Ten businesses and organizations have been named finalists in the 19th Annual Prism Awards, a local initiative to honor excellence.
The ten, as well as the other nominees, will be honored at a banquet Wednesday, 6:00 pm at Sunrise Park & Banquet Center in Millbury. Chrys Peterson, news anchor for WTOL-Channel 11, will be the Master of Ceremonies.
The program, which is sponsored by the Eastern Maumee Bay Chamber of Commerce, is open to all businesses located in an area encompassed by East Toledo on the west, Oregon on the north, Oak Harbor on the east and Gibsonburg on the south.
Tickets are $50 and a table of eight is $400. RSVP to Sarah Beavers at 419-693-5580.
The finalists are:
Black Swamp Bird Obs., Oak Harbor
The mission of the Black Swamp Bird Observatory is to inspire the appreciation and conservation of birds and their habitats through research, education and outreach.
That outreach includes hosting the Biggest Week in American Birding, an 11-day Spring festival entering its third year. The festival last year attracted some 64,000 visitors to the Lake Erie marshes. These visitors, who come from as far as Kenya, Australia and Japan, spent as estimated $29 million.
The Observatory has banded more than 500,000 birds in order to study migration habits. This is the largest banding operation in North America and one such foray on West Sister Island was featured on the popular television show Dirty Jobs.
D.R. Ebel, Northwood
Dennis Ebel and his son Dennis Jr. take the long view when it comes to business. Their philosophy is, “We want you to be our customer now and 20 years from now.”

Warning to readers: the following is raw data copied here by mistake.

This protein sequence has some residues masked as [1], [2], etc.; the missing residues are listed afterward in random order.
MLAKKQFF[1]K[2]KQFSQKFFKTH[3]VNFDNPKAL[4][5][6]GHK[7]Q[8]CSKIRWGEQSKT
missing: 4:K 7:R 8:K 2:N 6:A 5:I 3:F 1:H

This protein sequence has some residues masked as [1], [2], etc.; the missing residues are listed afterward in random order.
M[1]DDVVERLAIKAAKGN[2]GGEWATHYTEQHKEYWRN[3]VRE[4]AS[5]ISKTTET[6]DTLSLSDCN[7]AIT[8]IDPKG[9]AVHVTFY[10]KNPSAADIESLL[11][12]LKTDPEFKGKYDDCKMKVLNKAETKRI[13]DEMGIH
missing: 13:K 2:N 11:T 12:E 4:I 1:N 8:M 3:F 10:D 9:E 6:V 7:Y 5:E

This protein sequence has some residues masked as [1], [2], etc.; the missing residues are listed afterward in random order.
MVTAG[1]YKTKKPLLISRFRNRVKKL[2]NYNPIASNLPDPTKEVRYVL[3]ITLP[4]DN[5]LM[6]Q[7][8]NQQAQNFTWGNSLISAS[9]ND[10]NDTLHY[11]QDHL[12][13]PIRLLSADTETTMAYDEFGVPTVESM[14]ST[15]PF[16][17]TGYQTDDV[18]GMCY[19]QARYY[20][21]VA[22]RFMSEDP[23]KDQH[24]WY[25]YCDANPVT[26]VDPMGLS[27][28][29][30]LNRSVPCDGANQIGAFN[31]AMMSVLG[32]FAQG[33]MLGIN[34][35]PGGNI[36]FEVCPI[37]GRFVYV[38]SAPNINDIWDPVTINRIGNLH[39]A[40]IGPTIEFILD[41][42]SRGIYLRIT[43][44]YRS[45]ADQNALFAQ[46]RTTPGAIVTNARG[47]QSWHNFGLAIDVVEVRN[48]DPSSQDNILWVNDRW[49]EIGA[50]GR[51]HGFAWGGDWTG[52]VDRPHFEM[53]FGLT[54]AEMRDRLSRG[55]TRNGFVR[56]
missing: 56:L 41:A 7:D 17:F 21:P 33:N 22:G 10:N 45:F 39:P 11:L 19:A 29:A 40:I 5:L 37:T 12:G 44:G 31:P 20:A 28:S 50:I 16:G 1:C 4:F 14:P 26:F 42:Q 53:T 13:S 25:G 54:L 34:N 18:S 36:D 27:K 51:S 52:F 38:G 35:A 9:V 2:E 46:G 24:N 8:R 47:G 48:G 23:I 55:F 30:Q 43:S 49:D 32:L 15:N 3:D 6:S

Providing customers with high quality products and service for police and fire departments is paramount. So much so that Dennis has included his home phone number on his business card.
The company’s newest product is a “plug n play” harness for use on emergency lighting for police vehicles.
The Ebels also value community service and as many as seven employees are involved in a number of projects supporting the Oregon/Northwood Rotary Club, Northwood Schools, Mercy Health Partners and the Challenger Learning Center.
East Point Physical Therapy, Oregon
Dan Walendzak invested in the community where he was raised. In 2003 he and a partner opened their first office on Navarre. Three years later, he purchased the practice and moved it to Dustin Road. At that time he had one employee. Today, he employs seven.
Walendzak attributes the growth to treating employees and patients like family. He takes pride in creating a fun and uplifting environment for patients who typically attend sessions two to three times a week. He has expanded to offer athletic enhancement programs and a super-pulsed infrared laser for light therapy.
East Point participates in the Quest Program and has relationships with Owens Community College and the University of Toledo to introduce physical therapy to young people.
Financial Stability Program, East Toledo
This joint program between the East Toledo Family Center and Lutheran Social Services provides financial coaching to hundreds of individuals who have fallen on hard times during the Big Recession.
Financial coaches undergo a five-day intensive training session to help clients reach financial literacy, set realistic, financial goals and enhance accountability.
The coaches partner with banks, employment agencies, utilities and social service agencies to help clients restructure debt, manage expenses, access money-saving social services and tap into educational and job opportunities.
One on one coaching is used as well as educational workshops. Clients are also introduced to programs for rent assistance, housing referrals and healthy diets.
Jeffers Crane, Oregon
Jeffers Crane, founded in 1948, was briefly owned by the Fondessy Family before being sold to All Erection and Crane Rental in 1995. All Crane is the largest privately held crane rental company in North America.
Jeffers rents cranes both with and without an operator. The company was the only crane supplier to the Veterans Glass City Skyway Bridge project. The four-year project employed hundreds of construction workers. Jeffers also supplied the cranes for the Hollywood Casino.